Mississippi State University has been selected to participate in a National Science Foundation (NSF) Convergence Accelerator program that is developing new technologies to enhance the quality of life and employment opportunities for persons with disabilities.
An MSU team, which will be directed by Kasee Stratton-Gadke of the T.K. Martin Center, is receiving $750,000 in phase one funding for its multidisciplinary effort to develop new independent driving technologies for persons with disabilities.
The team, which includes experts in behavioral psychology, rehabilitation counseling, human-centered computing, and autonomous vehicles will spend the next year developing virtual reality models that incorporate adaptive driving equipment.
By using virtual reality, persons with disabilities can have better access to training for driving technology that increases their opportunities for employment and community connections.
“This project is a great example of MSU’s ability to develop multidisciplinary teams focused on addressing societal challenges,” MSU Vice President for Research and Economic Development Julie Jordan said. “We have faculty and staff working to support a wide range of persons with disabilities through research and applied practice, and this award reflects their outstanding work. I am incredibly proud that MSU will be participating in this impactful NSF program.”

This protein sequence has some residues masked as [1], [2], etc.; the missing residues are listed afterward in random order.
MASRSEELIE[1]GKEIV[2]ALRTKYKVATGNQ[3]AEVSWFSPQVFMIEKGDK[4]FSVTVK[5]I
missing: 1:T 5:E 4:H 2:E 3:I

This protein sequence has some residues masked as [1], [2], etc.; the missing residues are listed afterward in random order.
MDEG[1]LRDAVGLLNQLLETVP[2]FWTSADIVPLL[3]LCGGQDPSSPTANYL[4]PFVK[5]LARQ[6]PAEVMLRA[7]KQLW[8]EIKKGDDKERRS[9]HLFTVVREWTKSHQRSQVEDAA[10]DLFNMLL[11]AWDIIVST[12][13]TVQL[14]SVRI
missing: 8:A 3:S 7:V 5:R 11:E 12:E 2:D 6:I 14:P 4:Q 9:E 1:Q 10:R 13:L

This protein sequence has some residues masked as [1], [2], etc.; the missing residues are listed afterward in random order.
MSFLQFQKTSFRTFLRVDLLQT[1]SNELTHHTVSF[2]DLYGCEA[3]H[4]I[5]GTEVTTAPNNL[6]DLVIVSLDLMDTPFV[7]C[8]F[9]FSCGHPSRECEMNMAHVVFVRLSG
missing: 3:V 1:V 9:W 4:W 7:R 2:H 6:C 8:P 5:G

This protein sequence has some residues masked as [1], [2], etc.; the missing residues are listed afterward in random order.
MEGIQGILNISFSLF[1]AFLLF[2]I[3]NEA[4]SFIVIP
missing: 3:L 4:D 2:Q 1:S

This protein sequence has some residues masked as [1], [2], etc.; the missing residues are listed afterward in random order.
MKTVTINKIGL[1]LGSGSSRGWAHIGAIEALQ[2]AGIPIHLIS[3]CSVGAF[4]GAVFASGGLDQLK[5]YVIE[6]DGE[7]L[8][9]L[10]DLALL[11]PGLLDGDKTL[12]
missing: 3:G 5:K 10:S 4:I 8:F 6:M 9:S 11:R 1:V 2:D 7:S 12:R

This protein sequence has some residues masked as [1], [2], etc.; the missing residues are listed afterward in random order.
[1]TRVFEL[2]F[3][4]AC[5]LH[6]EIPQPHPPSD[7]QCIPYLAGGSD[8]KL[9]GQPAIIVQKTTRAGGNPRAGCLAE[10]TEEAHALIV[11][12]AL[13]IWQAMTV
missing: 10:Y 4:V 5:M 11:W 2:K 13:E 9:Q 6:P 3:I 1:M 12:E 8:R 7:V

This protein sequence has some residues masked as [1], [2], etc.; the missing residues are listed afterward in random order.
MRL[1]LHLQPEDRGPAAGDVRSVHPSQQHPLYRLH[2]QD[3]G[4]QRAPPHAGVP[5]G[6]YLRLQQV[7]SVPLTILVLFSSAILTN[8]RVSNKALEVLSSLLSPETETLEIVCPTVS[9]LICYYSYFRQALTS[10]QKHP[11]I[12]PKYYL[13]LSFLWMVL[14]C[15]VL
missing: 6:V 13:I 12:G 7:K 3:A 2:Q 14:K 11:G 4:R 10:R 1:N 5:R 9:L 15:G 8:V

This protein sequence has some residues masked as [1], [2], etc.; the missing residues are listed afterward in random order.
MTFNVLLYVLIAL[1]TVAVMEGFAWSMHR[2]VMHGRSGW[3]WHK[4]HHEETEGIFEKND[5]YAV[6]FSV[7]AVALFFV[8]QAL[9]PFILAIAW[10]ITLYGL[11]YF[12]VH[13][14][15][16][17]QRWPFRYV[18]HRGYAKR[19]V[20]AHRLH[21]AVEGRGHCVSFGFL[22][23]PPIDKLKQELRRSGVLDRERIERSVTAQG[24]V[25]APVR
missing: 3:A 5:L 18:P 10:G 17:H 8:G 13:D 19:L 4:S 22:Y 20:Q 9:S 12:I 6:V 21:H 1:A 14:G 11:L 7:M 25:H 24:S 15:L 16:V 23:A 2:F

MSU is part of the 2022 NSF Convergence Accelerator cohort, Track H: Enhancing Opportunities for Persons with Disabilities which is working to support use-inspired solutions to grow economic opportunities and enhancement of quality of life for persons with disabilities.
“Transdisciplinary, use-inspired research offers tremendous potential to accelerate novel solutions to the everyday challenges faced by persons with disabilities,” Erwin Gianchandani, NSF assistant director for Technology, Innovation and Partnerships said. “Through the Convergence Accelerator’s Track H, we are bringing together diverse perspectives and expertise spanning academia, industry, nonprofits and other communities to enable solutions and open opportunities for people who need it most.”
The MSU team will identify gaps in research related to independent driving technology, develop and formalize partnerships with key stakeholders and participate in NSF programming over the course of the next nine months. The information gathered from that research will inform the independent driving solutions they develop and prototype for persons with disabilities.
At the end of the nine months, MSU will participate in a formal phase two proposal and pitch for up to $5 million of additional funding to continue the project.
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